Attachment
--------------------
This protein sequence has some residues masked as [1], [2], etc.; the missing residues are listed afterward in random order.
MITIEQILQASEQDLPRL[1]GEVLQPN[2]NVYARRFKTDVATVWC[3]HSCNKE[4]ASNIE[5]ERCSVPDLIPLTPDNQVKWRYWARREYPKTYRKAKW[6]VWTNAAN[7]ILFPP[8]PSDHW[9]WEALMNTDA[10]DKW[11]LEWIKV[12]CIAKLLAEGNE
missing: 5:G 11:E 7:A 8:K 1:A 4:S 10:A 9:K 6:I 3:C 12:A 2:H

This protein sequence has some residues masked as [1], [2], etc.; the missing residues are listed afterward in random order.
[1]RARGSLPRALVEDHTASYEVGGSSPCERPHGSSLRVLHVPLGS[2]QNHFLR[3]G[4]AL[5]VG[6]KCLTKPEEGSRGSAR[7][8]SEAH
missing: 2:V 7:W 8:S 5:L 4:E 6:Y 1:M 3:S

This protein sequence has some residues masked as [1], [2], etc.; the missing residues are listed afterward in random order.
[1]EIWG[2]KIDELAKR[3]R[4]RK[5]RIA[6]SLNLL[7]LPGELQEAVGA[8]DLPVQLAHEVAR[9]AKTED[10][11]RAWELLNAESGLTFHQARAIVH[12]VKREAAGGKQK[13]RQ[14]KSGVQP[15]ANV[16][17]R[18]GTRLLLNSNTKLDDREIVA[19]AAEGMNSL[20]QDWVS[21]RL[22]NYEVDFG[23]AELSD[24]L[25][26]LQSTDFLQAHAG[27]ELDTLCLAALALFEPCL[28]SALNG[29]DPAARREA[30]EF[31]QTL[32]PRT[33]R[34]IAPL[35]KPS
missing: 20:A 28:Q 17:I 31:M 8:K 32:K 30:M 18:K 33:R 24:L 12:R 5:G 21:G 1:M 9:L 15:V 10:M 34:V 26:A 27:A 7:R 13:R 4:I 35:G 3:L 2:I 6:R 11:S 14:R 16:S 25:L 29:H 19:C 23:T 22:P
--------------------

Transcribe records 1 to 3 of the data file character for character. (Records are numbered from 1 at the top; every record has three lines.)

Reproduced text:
This protein sequence has some residues masked as [1], [2], etc.; the missing residues are listed afterward in random order.
MITIEQILQASEQDLPRL[1]GEVLQPN[2]NVYARRFKTDVATVWC[3]HSCNKE[4]ASNIE[5]ERCSVPDLIPLTPDNQVKWRYWARREYPKTYRKAKW[6]VWTNAAN[7]ILFPP[8]PSDHW[9]WEALMNTDA[10]DKW[11]LEWIKV[12]CIAKLLAEGNE
missing: 5:G 11:E 7:A 8:K 1:A 4:S 10:A 9:K 6:I 3:C 12:A 2:H

This protein sequence has some residues masked as [1], [2], etc.; the missing residues are listed afterward in random order.
[1]RARGSLPRALVEDHTASYEVGGSSPCERPHGSSLRVLHVPLGS[2]QNHFLR[3]G[4]AL[5]VG[6]KCLTKPEEGSRGSAR[7][8]SEAH
missing: 2:V 7:W 8:S 5:L 4:E 6:Y 1:M 3:S

This protein sequence has some residues masked as [1], [2], etc.; the missing residues are listed afterward in random order.
[1]EIWG[2]KIDELAKR[3]R[4]RK[5]RIA[6]SLNLL[7]LPGELQEAVGA[8]DLPVQLAHEVAR[9]AKTED[10][11]RAWELLNAESGLTFHQARAIVH[12]VKREAAGGKQK[13]RQ[14]KSGVQP[15]ANV[16][17]R[18]GTRLLLNSNTKLDDREIVA[19]AAEGMNSL[20]QDWVS[21]RL[22]NYEVDFG[23]AELSD[24]L[25][26]LQSTDFLQAHAG[27]ELDTLCLAALALFEPCL[28]SALNG[29]DPAARREA[30]EF[31]QTL[32]PRT[33]R[34]IAPL[35]KPS
missing: 20:A 28:Q 17:I 31:M 8:K 32:K 30:M 18:K 33:R 24:L 12:R 5:G 21:G 1:M 9:L 15:V 10:M 34:V 26:A 27:A 7:R 13:R 4:I 35:G 3:L 2:I 6:R 11:S 14:R 16:S 25:L 29:H 19:C 23:T 22:P